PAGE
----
It’s all about profits and margins this year—at least according to Wide-Format Imaging’s 2012 Top 40 Shops. Whether you’re talking about the national economy, pricing, commoditization, the difficulties in hiring, training, and retaining employees, local, national, and international competition, credit availability, interest rates, government regulations, or sustainability, it’s all about the margins—and profits.
“We all have to become better business managers and sales aware,” says Vista Color Imaging Inc.’s CEO, Pete Gallo. “We need to run a tighter ship’and continue to become more efficient and cost conscious.”
“To remain competitive in the markets we serve, we at times must match price and lower our pricing to win jobs and retain clients. This, along with increased raw media and material costs, finds us yielding a lower margin than ever before,” says Gary Paulin, co-owner, Harmonic Media. “Without a doubt, the last few years have proved to be difficult for businesses in all parts of the globe and even though we’re only a few months into 2012, unsettled world conditions continue to make running a business anything but usual.”
“I think the overall economic uncertainty is the biggest threat to small business at the moment,” says John Rhodes, owner, Colorchrome Atlanta, Inc. “We need a more business friendly government to keep out of our way so we feel comfortable investing in our economy.”
While maintaining margins and growing profits is at the heart of everyone’s plan for 2012, where will this growth come from? According to industry leaders it’s from investments—investments in new technology and expanding marketing efforts into social media; an uncharted territory for some.
“It’s a balancing act,” according to Ken Madsen, owner, Graphic Systems Group. Shops need to balance between committing to new technologies that give them more efficiencies and cost savings on output and having the cash to invest in the technology without strapping the company.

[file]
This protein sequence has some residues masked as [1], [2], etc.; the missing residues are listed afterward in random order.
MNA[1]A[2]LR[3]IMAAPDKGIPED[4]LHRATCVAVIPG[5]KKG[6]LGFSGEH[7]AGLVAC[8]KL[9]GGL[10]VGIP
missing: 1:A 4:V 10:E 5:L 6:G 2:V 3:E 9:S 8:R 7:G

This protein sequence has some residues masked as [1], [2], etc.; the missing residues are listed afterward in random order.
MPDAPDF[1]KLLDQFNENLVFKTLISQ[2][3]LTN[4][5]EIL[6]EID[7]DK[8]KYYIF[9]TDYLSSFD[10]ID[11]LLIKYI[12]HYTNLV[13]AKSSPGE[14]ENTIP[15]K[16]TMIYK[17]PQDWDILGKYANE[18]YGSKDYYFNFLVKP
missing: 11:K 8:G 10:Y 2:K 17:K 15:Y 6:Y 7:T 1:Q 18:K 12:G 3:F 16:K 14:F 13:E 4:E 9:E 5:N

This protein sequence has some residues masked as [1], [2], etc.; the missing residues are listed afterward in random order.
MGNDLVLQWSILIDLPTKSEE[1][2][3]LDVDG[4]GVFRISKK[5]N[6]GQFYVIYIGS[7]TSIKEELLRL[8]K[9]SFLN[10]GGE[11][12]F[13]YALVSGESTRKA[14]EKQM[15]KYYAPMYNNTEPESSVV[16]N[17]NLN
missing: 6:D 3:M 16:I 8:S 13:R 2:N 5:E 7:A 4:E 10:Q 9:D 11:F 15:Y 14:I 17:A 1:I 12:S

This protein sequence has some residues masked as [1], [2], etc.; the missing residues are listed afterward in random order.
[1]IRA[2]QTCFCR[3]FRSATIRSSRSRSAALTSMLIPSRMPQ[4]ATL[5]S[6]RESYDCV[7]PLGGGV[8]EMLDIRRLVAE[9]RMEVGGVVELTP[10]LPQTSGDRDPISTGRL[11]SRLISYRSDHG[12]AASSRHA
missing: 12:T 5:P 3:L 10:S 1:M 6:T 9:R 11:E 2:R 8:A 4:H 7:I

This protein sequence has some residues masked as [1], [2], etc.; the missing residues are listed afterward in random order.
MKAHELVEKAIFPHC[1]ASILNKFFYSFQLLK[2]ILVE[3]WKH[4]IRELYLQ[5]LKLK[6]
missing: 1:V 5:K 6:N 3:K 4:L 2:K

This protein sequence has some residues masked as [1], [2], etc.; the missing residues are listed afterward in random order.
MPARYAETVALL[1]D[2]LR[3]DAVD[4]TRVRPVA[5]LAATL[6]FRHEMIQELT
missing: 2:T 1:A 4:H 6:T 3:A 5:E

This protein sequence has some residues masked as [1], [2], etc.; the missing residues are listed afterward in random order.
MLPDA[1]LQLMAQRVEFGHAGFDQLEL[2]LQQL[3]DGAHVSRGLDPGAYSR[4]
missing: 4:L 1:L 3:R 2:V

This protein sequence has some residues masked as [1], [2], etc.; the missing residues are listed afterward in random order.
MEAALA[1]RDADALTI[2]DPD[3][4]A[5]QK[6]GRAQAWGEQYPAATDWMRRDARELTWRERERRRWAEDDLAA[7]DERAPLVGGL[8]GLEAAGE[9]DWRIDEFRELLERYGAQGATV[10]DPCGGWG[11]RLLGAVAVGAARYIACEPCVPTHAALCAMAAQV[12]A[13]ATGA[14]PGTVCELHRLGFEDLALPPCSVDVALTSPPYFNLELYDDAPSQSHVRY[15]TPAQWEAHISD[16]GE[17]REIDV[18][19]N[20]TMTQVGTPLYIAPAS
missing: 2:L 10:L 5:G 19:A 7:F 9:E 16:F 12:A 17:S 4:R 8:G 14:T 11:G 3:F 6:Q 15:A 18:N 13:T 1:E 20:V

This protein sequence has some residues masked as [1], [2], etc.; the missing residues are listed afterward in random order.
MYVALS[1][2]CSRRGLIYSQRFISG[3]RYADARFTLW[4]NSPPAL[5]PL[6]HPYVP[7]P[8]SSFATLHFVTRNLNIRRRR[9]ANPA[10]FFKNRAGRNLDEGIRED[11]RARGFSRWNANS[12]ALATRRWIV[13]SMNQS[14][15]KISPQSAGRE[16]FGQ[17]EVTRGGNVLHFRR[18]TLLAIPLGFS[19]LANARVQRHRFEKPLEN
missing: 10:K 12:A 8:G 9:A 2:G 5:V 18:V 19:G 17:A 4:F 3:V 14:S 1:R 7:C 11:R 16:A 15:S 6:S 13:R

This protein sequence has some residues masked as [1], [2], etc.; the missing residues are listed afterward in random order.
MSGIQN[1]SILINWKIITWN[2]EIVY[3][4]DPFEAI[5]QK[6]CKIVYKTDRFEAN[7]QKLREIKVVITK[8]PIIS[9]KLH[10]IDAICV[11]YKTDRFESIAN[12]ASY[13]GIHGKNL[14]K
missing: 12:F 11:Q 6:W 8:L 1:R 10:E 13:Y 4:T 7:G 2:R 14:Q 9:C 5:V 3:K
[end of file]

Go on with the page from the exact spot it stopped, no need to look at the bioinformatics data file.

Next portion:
“Costs have continued to rise, but selling price has not,” says Shane Beard, president, FastSigns of Naperville, IL. “To combat this I must invest in more technology that allows me to print faster and less expensively. Technology is moving so fast that leasing equipment is not as attractive as it once was, since the leases sometime outlast the useful life of the equipment!”
“I feel it in my gut that our industry is in an economic rebound. This has given us the confidence to start investing again in new technology,” says Gary Schellerer, VP Operations, Signs by Tomorrow of Bloomingdale, IL. “This year we have already invested in new equipment from EFI and Zund. The last time we invested this much money was in 2005.”
Schellerer continues, “Bringing in new technology always creates the need for change. Change can be one of the biggest challenges a team can face. But change is typically necessary to keep up with some of our competition. Although we expect this year to be challenging, knowing that this change is making our organization stronger gives these difficulties a lining of joy.”
“As we turn from survival to growth mode in 2012, our biggest challenge will be to recruit and hire great talent to keep up with our growth,” says Tom Truna, owner, Big Ink Display Graphics. “We will use social media such as Facebook, blogging, and LinkedIn to share our company core values and culture and to differentiate us from our competition.”
“We believe more than ever that with social media tools, effective networking, and by nurturing key relationships, we can grow our gross revenues by well over 25 percent this year, essentially doubling our market share in Colorado,” says Paulin.
Overall, the numbers for this group were very positive, even showing a substantial increase over last year’s numbers. As a group, shops gained on average about 14.29 percent, up from 7.82 percent in 2010—and owners were positive that 2012 would see growth again.